What is a Brain Bleed or Brain Hemorrhage?

What is a Brain Bleed or Brain Hemorrhage?

A brain bleed, also known as a brain hemorrhage, refers to bleeding between the brain tissue and the skull or inside the brain tissue. This is a life-threatening condition that requires immediate medical attention. Brain bleeds can limit the oxygen supplied to the brain, causing headaches, nausea, vomiting, tingling in the extremities, or facial paralysis.

Doctors refer to the two main areas of the brain affected when determining the type of brain hemorrhage:

  • Bleeding within the skull but outside the brain tissue
  • Bleeding within the brain tissue itself

Types of Brain Bleeds

  • Bleeding within the skull but outside the brain tissue

    The brain consists of three membrane layers called meninges. The meninges cover and shield the brain from injury. These layers are located between the skull bone and the brain tissue itself. A brain hemorrhage can happen anywhere within these three membranes: the dura mater, arachnoid, and pia mater.
    • Epidural hemorrhage - This type of bleed occurs between the skull bone and the dura mater (outermost) membrane level
    • Subdural hemorrhage - This brain bleed takes place between the dura mater (outermost) and the arachnoid membrane
    • Subarachnoid hemorrhage - This type of brain bleed occurs between the arachnoid membrane and the pia mater
  • Bleeding inside the brain tissue

    Two types of brain bleeds can occur inside the actual brain tissue. This is referred to as a cerebral hemorrhage or a hemorrhagic stroke.
    • Intracerebral hemorrhage - Bleeding that occurs in the cerebellum of the brain (including the brainstem)
    • Intraventricular hemorrhage - Bleeds that originate in the brain cavities where cerebrospinal fluid is produced

Signs & Symptoms of Brain Bleed


The symptoms of a brain bleed, or intracranial hemorrhage, differ depending on which part of the brain is affected.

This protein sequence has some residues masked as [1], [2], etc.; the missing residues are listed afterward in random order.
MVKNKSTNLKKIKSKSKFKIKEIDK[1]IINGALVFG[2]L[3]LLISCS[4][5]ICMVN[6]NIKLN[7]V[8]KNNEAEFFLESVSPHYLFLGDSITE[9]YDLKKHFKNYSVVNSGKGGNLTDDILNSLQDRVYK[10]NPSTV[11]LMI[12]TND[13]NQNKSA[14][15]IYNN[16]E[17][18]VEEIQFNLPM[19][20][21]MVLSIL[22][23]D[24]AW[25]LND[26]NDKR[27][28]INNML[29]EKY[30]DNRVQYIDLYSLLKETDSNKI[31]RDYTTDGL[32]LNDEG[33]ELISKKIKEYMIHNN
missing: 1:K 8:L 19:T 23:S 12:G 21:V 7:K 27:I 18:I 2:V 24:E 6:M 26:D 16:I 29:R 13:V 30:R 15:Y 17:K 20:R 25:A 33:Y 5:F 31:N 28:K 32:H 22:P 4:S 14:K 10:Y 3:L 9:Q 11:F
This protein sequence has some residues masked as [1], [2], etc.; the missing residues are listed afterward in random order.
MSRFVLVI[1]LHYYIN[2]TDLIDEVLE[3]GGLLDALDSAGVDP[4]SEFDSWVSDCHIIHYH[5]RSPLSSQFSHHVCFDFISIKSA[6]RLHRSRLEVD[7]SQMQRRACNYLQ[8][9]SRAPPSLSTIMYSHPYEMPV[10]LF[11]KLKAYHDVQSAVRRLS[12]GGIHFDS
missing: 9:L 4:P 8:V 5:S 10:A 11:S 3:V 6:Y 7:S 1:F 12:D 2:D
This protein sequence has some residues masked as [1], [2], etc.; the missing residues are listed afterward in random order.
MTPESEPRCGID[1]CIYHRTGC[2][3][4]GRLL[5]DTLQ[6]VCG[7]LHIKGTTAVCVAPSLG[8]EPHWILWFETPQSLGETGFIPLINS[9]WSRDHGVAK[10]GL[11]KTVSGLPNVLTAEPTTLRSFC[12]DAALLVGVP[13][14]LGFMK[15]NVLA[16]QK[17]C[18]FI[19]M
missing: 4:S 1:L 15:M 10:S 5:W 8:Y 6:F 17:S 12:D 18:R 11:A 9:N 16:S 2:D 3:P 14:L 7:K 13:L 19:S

Common brain bleeds symptoms include:

  • Weakness, numbness, tingling, and facial paralysis. Often these symptoms affect the arm and leg on one side of the body.
  • Sudden, severe headaches known as “thunderclap” headaches. These headaches occur with subarachnoid hemorrhages. They are extremely painful and abrupt, with intense pain lasting from one to five minutes. This type of headache is not always dangerous; however, it could indicate a more serious, underlying condition involving a brain hemorrhage.
  • Nausea and vomiting
  • Confusion
  • Feeling lightheaded and dizzy
  • Seizures
  • Difficulty swallowing
  • Impaired vision or loss of vision, sensitivity to light
  • Difficulty with balance and coordination
  • Stiff neck
  • Slurred or unusual speech
  • Comprehension difficulties while reading, writing, or understanding
  • Feeling lethargic and sleepy
  • Difficulty breathing and abnormal heart rate (blood in the brainstem)
  • Coma

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What Causes a Brain Hemorrhage?


Though a brain hemorrhage can come on suddenly, there are underlying factors that can contribute. The most common causes of a brain hemorrhage are:

  • Head trauma - Injuries to the head are the most common reason for a brain hemorrhage to occur in people younger than 50 years old
  • High blood pressure - High blood pressure, if left untreated, can weaken the blood vessel walls and lead to a brain hemorrhage
  • Aneurysm - An aneurysm occurs when a blood vessel wall weakens and swells. A burst aneurysm can cause bleeding in the brain and lead to stroke.
  • Blood vessel abnormalities – An arteriovenous malformation (AVM) causes blood vessels in and around the brain to become weak. It may be present at birth but is only discoverable when symptoms appear.
  • Amyloid angiopathy - This blood irregularity usually occurs among older adults with high blood pressure. It may produce small bleeds that go unnoticed until finally causing a larger bleed.
  • Blood or bleeding disorders - People who have diseases such as hemophilia and sickle cell anemia are more likely to experience brain bleeds. Their conditions contribute to lower levels of blood platelets and clotting. Additionally, patients on blood thinners have an increased risk of brain bleeds.
  • Liver disease - People with liver conditions have an increased risk of bleeding issues
  • Brain tumors -Those who have had brain tumors are at a higher risk of developing a brain hemorrhage
Get Care

Trust NewYork-Presbyterian for Brain Hemorrhage Treatment

Knowing the signs and symptoms of a brain hemorrhage could save your life. NewYork-Presbyterian has a caring team of doctors and specialists who offer clinical trials and the most advanced treatments for neurological care services.

If you believe you have suffered a brain bleed, don’t wait. Contact your physician or go to the emergency room.